It is somewhat unfortunate that the document does not mention any dates, but it does confirm that N75T did indeed end up in Colombia, and that it almost certainly ended its active career there.
From all these facts we can now draw two separate but equally important conclusions:
The latter conclusion of course means that N47F and XB-VUT (as mentioned in the Air-Britain DC-3 book) are also c/n 12715, and not 12726.
So, now that we have established the aircraft's identity, and corrected the previously recorded identity of N75T, N47F and XB-VUT in the process, let's go back to Javier's original question about the historical details for the aircraft which currently stands so beautifully preserved at the school in Bogotá. Here they are, taken from various sources (with special thanks to John M. Davis):
- Built in Oklahoma City, OK, as C-47A-15-DK c/n 12715 (contract AC-28405)
- 09Mar44: delivered to USAAF as 42-92867.
- 19Sep47: to Mexican Air Force, probably serialled TTD-6007 or TTD-6008.
- Nov53: sold to Servicio Aeronáutica de México SA as XB-VUT.
- circa 1955: sold to Rómulo Antonio O'Farrill (Mexican television and newspaper entrepreneur) as XB-VUT.
- 19Mar56: regd to Beldex Corp. (St. Louis, MO) as N47F.
- 25Jun56: converted to civil/executive configuration by Remmert-Werner Inc. (with Viewmaster windows).
- 08Jul56: reregd to N75T.
- 11Jul56: regd to Dow Chemical Co. (Midland, MI).
- Aug62: to Brown Oil Tools Inc. (Houston, TX).
- Mar70: regd. to Lloyd M. Bentsen Jr. (Houston, TX).
- May72: to Kreck Aviation Co Inc. (Windom, TX).
- 02Jan74: regd to LKB Resources Inc. (Huntingdon Valley, PA). Aerial survey aircraft.
- 01Mar74: Certificate of Airworthiness issued for aerial surveying.
- 24Feb81: regd to Manufacturers Trust Co. Inc. (New York, NY).
- Feb81: Sale reported (Miami, FL).
This view of N75T clearly shows the two large Viewmaster windows on the right side of the aircraft. Photo taken on 9 May 2008, by Javier Franco Topper. Click on the photo for a larger image.
Apparently this unknown Miami-based company used N75T for drugs trafficking activities in Latin America during the early 1980s. One such flight went wrong, and the aircraft was impounded by the Colombian authorities at Maicao, La Guajira, Colombia. Some time later they moved it to Bogotá, and subsequently donated it to the Colegio De La Salle. There it still stands today, almost 25 years later, beautifully repainted and still in very good condition.
Who would have thought that a former military transport, aerial surveyer and drugs-running aircraft, would make such a wonderful classroom at a Colombian school, for so many years...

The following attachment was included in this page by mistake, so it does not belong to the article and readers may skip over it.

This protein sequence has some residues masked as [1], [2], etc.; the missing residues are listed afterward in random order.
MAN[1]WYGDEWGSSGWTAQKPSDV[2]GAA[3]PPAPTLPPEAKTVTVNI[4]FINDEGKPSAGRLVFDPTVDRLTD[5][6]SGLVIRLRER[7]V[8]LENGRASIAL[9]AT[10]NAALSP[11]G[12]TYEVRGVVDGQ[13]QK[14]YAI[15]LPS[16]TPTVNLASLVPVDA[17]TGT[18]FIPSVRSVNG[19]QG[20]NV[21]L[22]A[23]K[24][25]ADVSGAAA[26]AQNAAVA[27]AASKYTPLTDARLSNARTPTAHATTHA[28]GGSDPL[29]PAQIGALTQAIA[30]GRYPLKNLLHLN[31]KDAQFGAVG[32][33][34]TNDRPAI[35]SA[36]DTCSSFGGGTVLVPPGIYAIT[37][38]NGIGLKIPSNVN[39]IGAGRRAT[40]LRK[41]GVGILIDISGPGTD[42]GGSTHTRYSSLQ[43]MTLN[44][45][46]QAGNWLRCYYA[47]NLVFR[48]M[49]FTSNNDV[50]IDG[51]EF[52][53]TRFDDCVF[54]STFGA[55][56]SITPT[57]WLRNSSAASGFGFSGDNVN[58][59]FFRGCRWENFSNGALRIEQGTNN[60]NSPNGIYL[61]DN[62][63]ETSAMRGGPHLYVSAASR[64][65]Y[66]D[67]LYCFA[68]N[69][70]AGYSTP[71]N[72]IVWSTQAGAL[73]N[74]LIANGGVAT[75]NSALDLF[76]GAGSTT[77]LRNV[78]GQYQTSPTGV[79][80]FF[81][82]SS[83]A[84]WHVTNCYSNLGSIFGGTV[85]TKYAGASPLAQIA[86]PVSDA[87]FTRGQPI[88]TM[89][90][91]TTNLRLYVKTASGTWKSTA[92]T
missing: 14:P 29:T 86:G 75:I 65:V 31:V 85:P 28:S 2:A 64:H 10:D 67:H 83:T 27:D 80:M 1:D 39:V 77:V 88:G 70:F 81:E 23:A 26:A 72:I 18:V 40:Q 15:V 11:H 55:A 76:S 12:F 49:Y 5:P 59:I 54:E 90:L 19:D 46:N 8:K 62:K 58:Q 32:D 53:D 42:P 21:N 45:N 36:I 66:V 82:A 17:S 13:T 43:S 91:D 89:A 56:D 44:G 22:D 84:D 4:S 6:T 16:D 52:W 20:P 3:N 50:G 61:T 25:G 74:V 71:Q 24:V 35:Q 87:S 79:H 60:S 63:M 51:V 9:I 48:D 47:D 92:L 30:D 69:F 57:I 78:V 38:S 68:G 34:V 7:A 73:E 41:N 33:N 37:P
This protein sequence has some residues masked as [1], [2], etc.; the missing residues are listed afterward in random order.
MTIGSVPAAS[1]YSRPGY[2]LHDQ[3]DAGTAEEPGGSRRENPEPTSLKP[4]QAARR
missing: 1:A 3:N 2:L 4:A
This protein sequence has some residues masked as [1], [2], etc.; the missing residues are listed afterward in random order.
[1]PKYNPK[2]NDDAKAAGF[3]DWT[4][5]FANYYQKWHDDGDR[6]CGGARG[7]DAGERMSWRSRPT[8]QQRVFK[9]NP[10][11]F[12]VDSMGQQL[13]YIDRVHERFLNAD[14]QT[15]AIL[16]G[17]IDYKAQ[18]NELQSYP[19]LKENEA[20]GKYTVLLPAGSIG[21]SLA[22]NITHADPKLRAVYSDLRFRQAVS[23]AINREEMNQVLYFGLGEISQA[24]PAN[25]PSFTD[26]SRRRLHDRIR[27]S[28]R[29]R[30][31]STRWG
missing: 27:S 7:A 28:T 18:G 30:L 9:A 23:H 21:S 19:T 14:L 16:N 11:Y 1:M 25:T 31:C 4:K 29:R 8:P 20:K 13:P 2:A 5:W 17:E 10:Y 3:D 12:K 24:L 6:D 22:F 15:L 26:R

If you want to know exactly where to find this immaculate aircraft, have a look at this satellite imagery on the Google Maps website.
On 23 April 2010, Javier Franco Topper was able to visit the school in Bogotá again, and received some interesting bits of new info about their DC-3.
The aircraft arrived at the school in March 1987, still in its original colours as seen in the above photo of N75T in 1980. It had been in storage Base Aérea de Madrid for about three years, and it was towed over the road from there all the way to the school, a journey of about 40 kms. Click here to see some photos of this memorable event.
N75T being towed to the school in March 1987. Note the original colours, exactly matching those in the 1980 photo of N75T above. Click on the photo to see more photos of the aircraft's journey to the school, and its arrival there.
As it turns out, the aircraft could not be donated to the school, because it was still tied up in legal investigations dating back to when it was confiscated as a drugs-running aircraft circa 1983. Officially it is therefore still owned by the Fuerza Aérea Colombiana, but they entered into an agreement with the school for its safe-keeping. The school will take good care of the aircraft while it is in their hands, which includes a repaint about every four years.
First and foremost I want to thank Javier Franco Topper, for informing me about this aircraft and for taking the trouble to photograph the data plates. Without those wonderful photos there would not have been anything to solve.
Many thanks also go to aviation historians John Davis and Matthew Miller, who very enthusiastically helped me to get to the bottom of this issue. Their knowledge and insights continue to amaze me!
Finally I would like to thank Guus Ottenhof for the kind use of his rare photo of N75T as an aerial surveyer in 1980.
Other sources used in the compilation of this webpage are: